And finally I have to talk about the blood. A horror survival title just isnít complete without some blood and gore. This title does deserve every bit if itís M Rating. Itís not as bad as some of the visuals seen in Condemned 2 but there are a few moments that are a little unnerving. One such scene is where you find a girlís corpse with her lower jaw ripped off. Itís even creepier as it is the first thing you see camera wise in the room. All I can say is that they did a great job here for a PSP port.

    The sound department of ObsCure: The Aftermath is by far my favorite thing about this title. The wonderfully creepy soundtrack gives this title the creepy feel it needs to be a successful survival horror. The soundtrack is composer by Olivier Deriviere, the man responsible for the original ObsCureís sound. Hats go of to the Boston String Quartet and the Paris Opera's children's choir for making this one of more memorable soundtracks in my gaming life. The soundtrack has been altered a little bit and can be listened to in-game via the Extras menu.

    The creature noises are well done and aided heavily by Deriviereís score. The maniacal little cackle that the Dryads make is just wicked. Also For those of us that care about the soundtracks to game you can find the soundtrack to this new game here at Playlogicís website free of charge to download. While the sound department is without a doubt the highlight of this title, it is hindered by the voice acting. The voice acting is just bad, really bad actually. However I will give the developers the benefit of the doubt and say that it was probably done intentionally. I say this because; to me the ObsCure series has been homage of sorts to all of the teenage horror movies, like Scream or Friday the 13th.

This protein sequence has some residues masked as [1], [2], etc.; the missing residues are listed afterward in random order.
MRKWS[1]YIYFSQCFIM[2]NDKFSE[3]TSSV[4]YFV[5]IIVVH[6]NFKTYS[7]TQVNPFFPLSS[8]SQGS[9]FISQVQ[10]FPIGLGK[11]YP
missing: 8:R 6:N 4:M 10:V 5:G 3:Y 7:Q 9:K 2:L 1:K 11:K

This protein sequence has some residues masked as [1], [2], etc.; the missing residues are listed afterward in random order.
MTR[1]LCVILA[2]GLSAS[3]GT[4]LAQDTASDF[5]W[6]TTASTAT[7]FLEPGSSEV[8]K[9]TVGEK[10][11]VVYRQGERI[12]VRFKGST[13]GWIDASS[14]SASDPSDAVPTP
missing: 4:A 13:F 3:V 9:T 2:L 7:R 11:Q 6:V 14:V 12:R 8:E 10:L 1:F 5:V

ObsCure: The Aftermath is pretty much going to be a one play through for most people. There really is no reason to play this title again unless; you are looking for a good survival horror to play with a friend later on down the road. ObsCure: The Aftermath utilizes the Ad-Hoc infrastructure where you or another player with a copy of the game can join up and help each other through this creepy flower trip. Personally I will probably end up playing this one again soon, especially since I can take this one on the go. The single player mode is cool, but it is so much cooler to play with a friend. This version retails for $30, which puts it at the same price as Wii version.

    At the end of this reviewerís fun and albeit frustrating adventure, I rather liked ObsCure: The Aftermath. The title is by no means perfect and suffers from several of the trappings of survival horrors especially the camera angles. The controls are much more manageable as they should be for PSP designed controls.

    I did love the soundtrack and the overall feel of this title and I severely liked the ability to play with a friend. The sense of danger that ObsCure: The Aftermath emits is due to several factors. Some of those reasons include med kits that are often scarce and ammo that is always on the verge of running out. And to top it off a soundtrack that is just awesomely creepy.

    I recommend this title for those seeking a fairly solid single player adventure with the bonus of drop in/out option over Ad-Hoc. If youíre still not sure on whether or not to pick this title up, then I would hold off until it drops to the $20 dollar mark. But for fans of the original ObsCure then, I definitely recommend picking up this title.